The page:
Oscar snub for Dardenne brothers for fourth time

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Another Oscar season, another snub for the Dardenne brothers.

Their Two Days, One Night, Belgium's submission for the Academy Award for Best Foreign Language film, has won various festival and critics' awards. It also garnered an European Film Award this month for Marion Cotillard's taut performance as a factory worker whose job is in jeopardy.

However, the drama did not make the cut for the Oscar shortlist - the fourth time that Luc Dardenne, 60, and his brother Jean-Pierre, 63, two of the most acclaimed European film-makers, have been passed over by Hollywood.

In Two Days, One Night, which opened on Wednesday, Cotillard plays Sandra, who has been fired from her assembly line job in a small solar panel plant, but has been given a tiny ray of hope: If she can persuade a majority of her fellow workers to forgo the bonus they are to receive upon her dismissal, she will be reinstated. Over a frantic weekend, she visits her co-workers at home or at play, and encounters the most diverse of responses.

Luc said: "We were working on another screenplay, but then, with the repercussions of the economic crisis that came in 2008, but really started to show up in 2011 and 2012, there were industries that started to shut down, not just in our region, but also in France, Spain, Italy, Greece, all over Europe.

"That's when we said to ourselves, 'It's timely to do this film now'."

In October, they visited to talk about the film, which had its United States premiere at the New York Film Festival and had already been chosen as Belgium's Oscar entry.

You're on record as having said you wanted to make this movie for at least a decade. Why?

Jean-Pierre: Ten years ago or so, there was a book edited by Pierre Bourdieu, a series of sociological studies called The Weight Of The World: Social Suffering In Contemporary Society. The book had probably 15 case studies and 15 analyses, and one of these stories was a worker cast aside because of the influence of managers, who got the other workers to agree to push him aside. This worker was probably a little less productive at his job and therefore that team was never getting its bonuses.

Luc and I talked about this story numerous times and we just never could get it off the ground. Until other factors tied into it. So it's that story, which has to do with a lack of solidarity, that got us going.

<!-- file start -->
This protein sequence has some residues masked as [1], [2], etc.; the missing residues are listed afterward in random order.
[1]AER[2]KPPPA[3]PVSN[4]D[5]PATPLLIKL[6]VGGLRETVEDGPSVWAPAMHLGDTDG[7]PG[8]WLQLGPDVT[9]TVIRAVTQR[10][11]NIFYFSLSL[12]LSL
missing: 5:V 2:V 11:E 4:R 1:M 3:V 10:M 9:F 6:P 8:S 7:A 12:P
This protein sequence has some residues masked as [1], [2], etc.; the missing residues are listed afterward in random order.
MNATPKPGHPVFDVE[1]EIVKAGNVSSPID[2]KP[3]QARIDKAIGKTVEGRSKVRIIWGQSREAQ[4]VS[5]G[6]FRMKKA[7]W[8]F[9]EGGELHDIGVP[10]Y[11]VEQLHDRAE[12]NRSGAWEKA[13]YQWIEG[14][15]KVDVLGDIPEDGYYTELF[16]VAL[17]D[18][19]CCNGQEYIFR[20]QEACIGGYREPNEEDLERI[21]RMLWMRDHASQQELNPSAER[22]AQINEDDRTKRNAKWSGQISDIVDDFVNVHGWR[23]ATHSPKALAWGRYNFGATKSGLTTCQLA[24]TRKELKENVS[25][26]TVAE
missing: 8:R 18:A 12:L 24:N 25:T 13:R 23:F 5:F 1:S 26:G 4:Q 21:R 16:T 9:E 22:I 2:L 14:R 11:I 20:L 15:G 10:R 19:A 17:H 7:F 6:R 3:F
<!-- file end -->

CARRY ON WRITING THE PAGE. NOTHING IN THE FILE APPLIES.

Part of your usual process is to work with a cast that doesn't have big international names in it. This time, though, Cotillard is a major figure.

Jean-Pierre: It's true, at the start, we did not want to work with a star. We'd seen her in a number of movies, but said we have to meet her. And we had a great excuse: we were co-producers of (her 2012 drama) Rust And Bone, so we went to the set, and Luc and I said, "If we feel a connection, then we'll say to her, 'We'd like to work with you'." And that was the case. It was cinematic love at first sight. For both of us.

You portray a very European situation in this film. What kind of impact do you think it will have in the United States, where the situation for workers may be even worse?

Jean-Pierre: We all live in the same world and that's a world in which everyone is pitted against one another constantly. Our society exacerbates the feeling of competition we have with one another. It's always, "You have to be the best, you have to be the strongest".

Luc: Yes, and Sandra's problem is not just losing her job because worse than losing your job is to become isolated, when nobody comes to see you, and you lose your connection with others. That's a big part of what her issue is. The real thing today is solitude.

You've had a really good record at Cannes, but with the Oscars, not so much. Have you ever thought about why that might be?

Jean-Pierre: We don't really know the whole Oscar process, but it's starting to be more familiar. But we hope that, movie after movie, there is going to be a click. I prefer to have that perspective of hope.

 
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